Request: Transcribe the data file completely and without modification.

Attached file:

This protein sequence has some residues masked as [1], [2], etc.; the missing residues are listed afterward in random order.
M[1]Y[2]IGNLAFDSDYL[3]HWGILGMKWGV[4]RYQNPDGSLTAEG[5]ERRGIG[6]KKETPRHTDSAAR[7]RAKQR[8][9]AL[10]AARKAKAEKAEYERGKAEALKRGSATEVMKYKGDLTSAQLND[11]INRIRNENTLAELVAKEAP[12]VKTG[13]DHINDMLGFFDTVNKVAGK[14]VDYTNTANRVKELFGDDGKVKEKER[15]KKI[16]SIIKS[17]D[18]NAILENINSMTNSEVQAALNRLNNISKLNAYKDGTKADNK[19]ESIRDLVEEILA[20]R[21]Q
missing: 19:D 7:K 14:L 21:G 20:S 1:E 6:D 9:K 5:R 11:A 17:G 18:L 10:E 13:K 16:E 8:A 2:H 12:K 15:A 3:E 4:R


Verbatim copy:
This protein sequence has some residues masked as [1], [2], etc.; the missing residues are listed afterward in random order.
M[1]Y[2]IGNLAFDSDYL[3]HWGILGMKWGV[4]RYQNPDGSLTAEG[5]ERRGIG[6]KKETPRHTDSAAR[7]RAKQR[8][9]AL[10]AARKAKAEKAEYERGKAEALKRGSATEVMKYKGDLTSAQLND[11]INRIRNENTLAELVAKEAP[12]VKTG[13]DHINDMLGFFDTVNKVAGK[14]VDYTNTANRVKELFGDDGKVKEKER[15]KKI[16]SIIKS[17]D[18]NAILENINSMTNSEVQAALNRLNNISKLNAYKDGTKADNK[19]ESIRDLVEEILA[20]R[21]Q
missing: 19:D 7:K 14:L 21:G 20:S 1:E 6:D 9:K 5:R 11:A 17:G 18:L 10:E 13:K 16:E 8:A 2:H 12:K 15:A 3:E 4:R